VueJS- David Versus Goliath(s)?

Meet Vue.js

When Evan You graduated from design school with his MFA in Design and Technology, he was just beginning to play with JavaScript for fun. He ended up at Google working on projects with Angular. He loved the data-driven way of working with the DOM, but felt as many developers do, that Angular was too heavy, that the code forced its structure in too many ways. He wanted a framework that was sleek and lightweight. Evan You wanted a framework with all the strong elements of Angular, Ember and React, and he thought he could make app development faster, easier, and more enjoyable. So he experimented, starting with declarative data binding. Soon he kicked off Vue.js. His framework contends for the top tier in JavaScript frameworks even though its closest competitors, Angular and React would seem to loom over it because they have behemoth companies backing them. Vue.js is a David among Goliaths with potential to catch up, if not outpace competitors. It offers a faster learning curve while being super lightweight.

David V. Goliath Popularity and Age

In the trope of David and Goliath, the kid battles a giant trotted out by a larger neighbouring state. In this case, the kid is Vue.js. The giants are Google’s Angular and Facebook’s React. A Patreon supported framework, Vue.js is third and climbing. The question is why. The answer begins with its open-source style as well as its upstart, enthusiastic community of coders and crowd funders.

Everyone wants to know how young, — i.e. green, unproven, yet innovative– are these battling frameworks. Older languages often have proven systems and the wisdom of millions of collective programmers documenting and improving them. Younger products, like frameworks, must prove themselves on reliability, stability, ubiquity and learnability. Angular came about in 2010 for front end applications. By 2016, Google’s team matured it into a three pillared, single-page application framework. React launched with Facebook’s newsfeed ads. In 2010 it looked like Syntax, and by 2013 it was an open-sourced front end framework with 3 million developers. By 2014, its reputation solidified. Reacts’ popularity shot up.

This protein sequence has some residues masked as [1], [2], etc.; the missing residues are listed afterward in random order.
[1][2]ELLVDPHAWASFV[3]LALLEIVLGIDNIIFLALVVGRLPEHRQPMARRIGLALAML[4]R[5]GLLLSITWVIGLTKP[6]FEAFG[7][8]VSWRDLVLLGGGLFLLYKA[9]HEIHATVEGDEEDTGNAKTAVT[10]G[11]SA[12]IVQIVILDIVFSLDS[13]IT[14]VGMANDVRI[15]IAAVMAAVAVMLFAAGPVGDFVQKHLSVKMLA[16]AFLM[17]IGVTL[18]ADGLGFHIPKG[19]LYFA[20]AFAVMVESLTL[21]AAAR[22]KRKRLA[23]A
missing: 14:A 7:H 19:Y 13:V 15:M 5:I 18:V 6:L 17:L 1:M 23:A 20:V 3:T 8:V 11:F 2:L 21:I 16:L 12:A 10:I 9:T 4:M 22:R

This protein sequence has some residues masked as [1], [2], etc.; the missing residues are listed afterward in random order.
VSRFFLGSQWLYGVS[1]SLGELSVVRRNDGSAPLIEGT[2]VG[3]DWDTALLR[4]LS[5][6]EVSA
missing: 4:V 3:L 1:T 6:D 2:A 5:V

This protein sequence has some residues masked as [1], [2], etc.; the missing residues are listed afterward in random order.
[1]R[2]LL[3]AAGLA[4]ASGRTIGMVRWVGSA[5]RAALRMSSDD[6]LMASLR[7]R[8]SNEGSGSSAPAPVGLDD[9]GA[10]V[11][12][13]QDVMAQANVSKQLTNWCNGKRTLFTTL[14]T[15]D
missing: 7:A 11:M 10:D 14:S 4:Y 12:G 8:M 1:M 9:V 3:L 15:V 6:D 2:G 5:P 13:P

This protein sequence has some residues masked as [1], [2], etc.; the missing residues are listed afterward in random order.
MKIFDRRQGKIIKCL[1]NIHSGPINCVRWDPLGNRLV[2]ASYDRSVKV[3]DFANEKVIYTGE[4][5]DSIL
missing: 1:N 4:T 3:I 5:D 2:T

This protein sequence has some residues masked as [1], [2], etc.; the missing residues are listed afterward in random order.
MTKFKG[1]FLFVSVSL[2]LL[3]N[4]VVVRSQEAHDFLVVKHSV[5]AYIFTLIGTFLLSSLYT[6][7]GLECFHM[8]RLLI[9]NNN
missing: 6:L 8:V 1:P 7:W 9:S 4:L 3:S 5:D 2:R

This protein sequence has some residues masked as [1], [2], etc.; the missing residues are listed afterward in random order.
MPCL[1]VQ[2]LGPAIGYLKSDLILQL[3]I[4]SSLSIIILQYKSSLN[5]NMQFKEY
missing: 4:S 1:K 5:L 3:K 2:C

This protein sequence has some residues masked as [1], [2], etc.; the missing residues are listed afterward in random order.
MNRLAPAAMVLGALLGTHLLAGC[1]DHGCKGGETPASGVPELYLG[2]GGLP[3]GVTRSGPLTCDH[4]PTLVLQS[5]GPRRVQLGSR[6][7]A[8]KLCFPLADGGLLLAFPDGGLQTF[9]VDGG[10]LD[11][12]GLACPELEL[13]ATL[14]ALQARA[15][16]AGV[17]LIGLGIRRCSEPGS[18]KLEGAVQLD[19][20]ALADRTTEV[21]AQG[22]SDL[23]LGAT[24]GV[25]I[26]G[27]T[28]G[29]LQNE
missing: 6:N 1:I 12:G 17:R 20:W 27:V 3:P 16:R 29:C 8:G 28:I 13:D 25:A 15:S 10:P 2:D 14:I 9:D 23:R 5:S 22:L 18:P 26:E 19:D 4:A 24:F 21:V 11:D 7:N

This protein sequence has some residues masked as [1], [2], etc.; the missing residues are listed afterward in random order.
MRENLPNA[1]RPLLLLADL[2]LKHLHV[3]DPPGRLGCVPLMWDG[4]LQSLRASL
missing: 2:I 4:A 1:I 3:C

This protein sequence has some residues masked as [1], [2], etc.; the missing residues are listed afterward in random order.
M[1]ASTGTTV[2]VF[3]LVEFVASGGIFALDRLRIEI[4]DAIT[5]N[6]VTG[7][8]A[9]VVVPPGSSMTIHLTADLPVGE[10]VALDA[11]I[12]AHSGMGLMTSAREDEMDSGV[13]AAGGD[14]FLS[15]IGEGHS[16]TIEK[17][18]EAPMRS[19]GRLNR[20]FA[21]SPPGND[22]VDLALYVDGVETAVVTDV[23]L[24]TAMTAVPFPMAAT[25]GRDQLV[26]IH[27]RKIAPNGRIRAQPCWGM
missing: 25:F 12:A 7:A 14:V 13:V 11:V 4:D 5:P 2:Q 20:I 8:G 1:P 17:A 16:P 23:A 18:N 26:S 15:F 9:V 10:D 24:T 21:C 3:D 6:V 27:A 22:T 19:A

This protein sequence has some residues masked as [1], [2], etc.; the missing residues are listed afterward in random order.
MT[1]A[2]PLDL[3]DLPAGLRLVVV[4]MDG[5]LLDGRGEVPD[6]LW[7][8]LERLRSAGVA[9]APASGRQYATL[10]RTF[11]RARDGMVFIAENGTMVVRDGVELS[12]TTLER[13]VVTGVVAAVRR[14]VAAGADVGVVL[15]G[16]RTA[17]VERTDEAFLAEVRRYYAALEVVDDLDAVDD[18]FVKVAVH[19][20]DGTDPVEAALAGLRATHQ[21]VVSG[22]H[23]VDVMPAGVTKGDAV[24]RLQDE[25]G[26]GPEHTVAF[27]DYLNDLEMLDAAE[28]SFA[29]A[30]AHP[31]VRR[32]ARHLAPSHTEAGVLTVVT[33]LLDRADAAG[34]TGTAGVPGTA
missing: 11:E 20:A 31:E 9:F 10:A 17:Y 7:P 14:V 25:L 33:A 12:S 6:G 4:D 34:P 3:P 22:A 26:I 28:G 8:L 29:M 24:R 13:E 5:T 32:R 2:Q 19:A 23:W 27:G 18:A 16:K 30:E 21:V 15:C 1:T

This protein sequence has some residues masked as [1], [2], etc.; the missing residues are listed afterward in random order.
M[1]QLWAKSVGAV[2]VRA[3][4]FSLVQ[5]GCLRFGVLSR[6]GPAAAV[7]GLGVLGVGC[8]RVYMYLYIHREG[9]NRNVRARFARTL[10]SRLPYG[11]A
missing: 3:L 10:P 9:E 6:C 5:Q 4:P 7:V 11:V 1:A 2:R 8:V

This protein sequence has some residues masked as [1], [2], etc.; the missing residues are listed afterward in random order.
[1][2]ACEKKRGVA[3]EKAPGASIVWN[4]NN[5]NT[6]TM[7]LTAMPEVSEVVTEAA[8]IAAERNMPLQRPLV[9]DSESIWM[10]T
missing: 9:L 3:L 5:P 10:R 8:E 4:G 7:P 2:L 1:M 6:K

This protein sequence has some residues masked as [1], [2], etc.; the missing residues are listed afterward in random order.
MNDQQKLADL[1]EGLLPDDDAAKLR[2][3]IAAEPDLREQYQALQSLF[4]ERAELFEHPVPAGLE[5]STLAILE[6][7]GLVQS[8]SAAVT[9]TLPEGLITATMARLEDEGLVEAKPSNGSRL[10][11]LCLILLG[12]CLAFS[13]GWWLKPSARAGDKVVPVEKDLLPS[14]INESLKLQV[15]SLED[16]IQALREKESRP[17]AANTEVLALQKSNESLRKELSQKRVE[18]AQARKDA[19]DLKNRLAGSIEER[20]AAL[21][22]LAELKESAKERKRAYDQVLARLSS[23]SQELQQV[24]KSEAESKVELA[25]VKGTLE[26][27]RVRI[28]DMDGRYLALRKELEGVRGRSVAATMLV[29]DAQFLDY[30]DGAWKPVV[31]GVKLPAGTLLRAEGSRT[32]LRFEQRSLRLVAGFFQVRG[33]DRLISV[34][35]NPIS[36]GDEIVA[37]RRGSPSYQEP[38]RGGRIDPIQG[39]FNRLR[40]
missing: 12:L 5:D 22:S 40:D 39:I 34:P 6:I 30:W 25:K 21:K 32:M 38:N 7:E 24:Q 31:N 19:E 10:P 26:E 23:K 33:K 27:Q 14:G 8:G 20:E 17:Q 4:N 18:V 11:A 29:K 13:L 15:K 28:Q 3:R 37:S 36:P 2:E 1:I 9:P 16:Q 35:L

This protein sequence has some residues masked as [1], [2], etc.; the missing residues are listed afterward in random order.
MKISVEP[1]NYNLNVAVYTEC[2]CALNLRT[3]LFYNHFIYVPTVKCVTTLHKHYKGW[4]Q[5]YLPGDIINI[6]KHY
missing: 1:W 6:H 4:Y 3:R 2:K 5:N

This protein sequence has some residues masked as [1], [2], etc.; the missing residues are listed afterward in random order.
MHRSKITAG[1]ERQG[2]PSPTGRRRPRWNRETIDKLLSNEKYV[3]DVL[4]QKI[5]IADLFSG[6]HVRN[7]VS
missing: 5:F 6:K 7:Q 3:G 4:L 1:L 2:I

Why should a company bet on the upstart Vue.js?

Evan You launched the first version of Vue.js in 2014, which is open-sourced obviously, since it’s crowdfunded. The first versions of any framework grow quickly but take hold a few years later. As of February 2020, NPM Trends showed React as the top downloaded framework. Vue.js fell just above Angular. Wait, though. With bloggers boasting about Vue.js’ learnability advantage, it has match-score with React. GitHub contributors give Vue.js the most stars. (React has the most Fork and view rates). Stack flow shows Angular.js having long ago peaked, while React climbs, as does Vue.js. (One wonders how Facebook’s fortunes will hold considering concerns about content moderation, political manipulation, and user privacy.)

Top Tier Showdown

Angular

Angular once topped JS frameworks, and it’s still widely used. It has the full force of Google behind it. It works for web platforms where the experience should be app-like, i.e. high performing, available offline, and no or zero-step installations. It works across Mac, Windows, and Linux, with access to OS APIs. With Javascript virtual machines, it generates code like all lines are hand-written. It’s universal. It creates UI views with simple syntax, builds fairly fast and deploys rapidly. It works for animation. BMW and Forbes have interfaces built with Angular. Because it requires a steep learning curve for developers and because it can be large and complex for larger apps, its popularity is waning.